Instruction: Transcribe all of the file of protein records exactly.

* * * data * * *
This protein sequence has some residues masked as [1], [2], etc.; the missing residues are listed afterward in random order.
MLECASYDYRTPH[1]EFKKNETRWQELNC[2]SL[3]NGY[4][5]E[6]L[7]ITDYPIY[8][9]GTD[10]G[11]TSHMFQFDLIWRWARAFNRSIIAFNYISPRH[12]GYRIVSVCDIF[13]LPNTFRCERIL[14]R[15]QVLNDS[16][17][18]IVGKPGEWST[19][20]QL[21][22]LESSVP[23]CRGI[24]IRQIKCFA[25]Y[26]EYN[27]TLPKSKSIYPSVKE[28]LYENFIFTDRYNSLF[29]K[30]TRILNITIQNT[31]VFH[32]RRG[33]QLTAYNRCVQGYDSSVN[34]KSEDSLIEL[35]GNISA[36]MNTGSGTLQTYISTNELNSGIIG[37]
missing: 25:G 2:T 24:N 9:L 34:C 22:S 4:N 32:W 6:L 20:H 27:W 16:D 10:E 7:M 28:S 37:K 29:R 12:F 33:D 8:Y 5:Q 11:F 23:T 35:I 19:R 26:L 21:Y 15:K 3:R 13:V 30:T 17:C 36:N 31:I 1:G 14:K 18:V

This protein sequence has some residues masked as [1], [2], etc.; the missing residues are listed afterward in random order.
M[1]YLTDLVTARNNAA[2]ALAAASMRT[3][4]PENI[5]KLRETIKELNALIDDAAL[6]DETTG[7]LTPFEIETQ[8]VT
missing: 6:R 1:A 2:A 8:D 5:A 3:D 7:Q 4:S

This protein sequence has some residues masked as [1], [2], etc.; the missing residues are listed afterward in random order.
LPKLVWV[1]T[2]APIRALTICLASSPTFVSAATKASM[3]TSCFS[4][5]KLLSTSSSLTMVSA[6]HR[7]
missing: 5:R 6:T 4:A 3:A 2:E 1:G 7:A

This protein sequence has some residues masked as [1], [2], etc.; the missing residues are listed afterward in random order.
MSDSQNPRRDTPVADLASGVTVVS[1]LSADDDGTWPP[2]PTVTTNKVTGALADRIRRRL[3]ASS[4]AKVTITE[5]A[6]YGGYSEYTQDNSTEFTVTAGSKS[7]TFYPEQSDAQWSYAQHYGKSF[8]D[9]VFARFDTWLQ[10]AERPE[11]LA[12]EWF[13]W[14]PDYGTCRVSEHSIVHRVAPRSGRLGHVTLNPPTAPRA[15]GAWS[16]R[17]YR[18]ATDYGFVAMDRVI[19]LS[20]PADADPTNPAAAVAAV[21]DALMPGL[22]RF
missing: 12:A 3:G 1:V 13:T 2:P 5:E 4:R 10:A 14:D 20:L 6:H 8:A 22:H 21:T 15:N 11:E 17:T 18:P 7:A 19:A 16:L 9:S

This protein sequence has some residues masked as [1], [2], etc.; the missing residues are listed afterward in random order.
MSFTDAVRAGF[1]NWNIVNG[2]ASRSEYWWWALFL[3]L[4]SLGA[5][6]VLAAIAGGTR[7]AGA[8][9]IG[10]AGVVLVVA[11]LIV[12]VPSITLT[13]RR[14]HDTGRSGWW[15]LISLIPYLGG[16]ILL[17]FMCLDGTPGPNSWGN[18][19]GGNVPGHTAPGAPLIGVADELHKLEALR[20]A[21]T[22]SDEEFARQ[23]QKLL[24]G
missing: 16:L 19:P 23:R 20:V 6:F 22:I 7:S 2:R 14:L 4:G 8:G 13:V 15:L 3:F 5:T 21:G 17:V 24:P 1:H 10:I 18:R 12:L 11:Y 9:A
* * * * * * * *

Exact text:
This protein sequence has some residues masked as [1], [2], etc.; the missing residues are listed afterward in random order.
MLECASYDYRTPH[1]EFKKNETRWQELNC[2]SL[3]NGY[4][5]E[6]L[7]ITDYPIY[8][9]GTD[10]G[11]TSHMFQFDLIWRWARAFNRSIIAFNYISPRH[12]GYRIVSVCDIF[13]LPNTFRCERIL[14]R[15]QVLNDS[16][17][18]IVGKPGEWST[19][20]QL[21][22]LESSVP[23]CRGI[24]IRQIKCFA[25]Y[26]EYN[27]TLPKSKSIYPSVKE[28]LYENFIFTDRYNSLF[29]K[30]TRILNITIQNT[31]VFH[32]RRG[33]QLTAYNRCVQGYDSSVN[34]KSEDSLIEL[35]GNISA[36]MNTGSGTLQTYISTNELNSGIIG[37]
missing: 25:G 2:T 24:N 9:L 34:C 22:S 4:N 32:W 6:L 20:H 27:W 16:D 10:E 7:M 28:S 37:K 29:R 12:F 33:D 8:Y 5:Q 11:F 23:T 35:I 19:R 26:L 21:Y 15:K 3:R 13:V 30:T 17:C 36:N 31:I 1:G 14:K 18:V

This protein sequence has some residues masked as [1], [2], etc.; the missing residues are listed afterward in random order.
M[1]YLTDLVTARNNAA[2]ALAAASMRT[3][4]PENI[5]KLRETIKELNALIDDAAL[6]DETTG[7]LTPFEIETQ[8]VT
missing: 6:R 1:A 2:A 8:D 5:A 3:D 7:Q 4:S

This protein sequence has some residues masked as [1], [2], etc.; the missing residues are listed afterward in random order.
LPKLVWV[1]T[2]APIRALTICLASSPTFVSAATKASM[3]TSCFS[4][5]KLLSTSSSLTMVSA[6]HR[7]
missing: 5:R 6:T 4:A 3:A 2:E 1:G 7:A

This protein sequence has some residues masked as [1], [2], etc.; the missing residues are listed afterward in random order.
MSDSQNPRRDTPVADLASGVTVVS[1]LSADDDGTWPP[2]PTVTTNKVTGALADRIRRRL[3]ASS[4]AKVTITE[5]A[6]YGGYSEYTQDNSTEFTVTAGSKS[7]TFYPEQSDAQWSYAQHYGKSF[8]D[9]VFARFDTWLQ[10]AERPE[11]LA[12]EWF[13]W[14]PDYGTCRVSEHSIVHRVAPRSGRLGHVTLNPPTAPRA[15]GAWS[16]R[17]YR[18]ATDYGFVAMDRVI[19]LS[20]PADADPTNPAAAVAAV[21]DALMPGL[22]RF
missing: 12:A 3:G 1:V 13:T 2:P 5:E 4:R 10:A 14:D 20:L 6:H 8:A 22:H 21:T 15:N 11:E 17:T 18:P 7:A 19:A 16:L 9:S

This protein sequence has some residues masked as [1], [2], etc.; the missing residues are listed afterward in random order.
MSFTDAVRAGF[1]NWNIVNG[2]ASRSEYWWWALFL[3]L[4]SLGA[5][6]VLAAIAGGTR[7]AGA[8][9]IG[10]AGVVLVVA[11]LIV[12]VPSITLT[13]RR[14]HDTGRSGWW[15]LISLIPYLGG[16]ILL[17]FMCLDGTPGPNSWGN[18][19]GGNVPGHTAPGAPLIGVADELHKLEALR[20]A[21]T[22]SDEEFARQ[23]QKLL[24]G
missing: 16:L 19:P 23:R 20:V 6:F 22:I 7:S 2:R 14:L 4:G 8:G 13:V 15:L 3:F 5:T 21:G 17:V 24:P 1:H 10:I 18:R 12:L 11:Y 9:A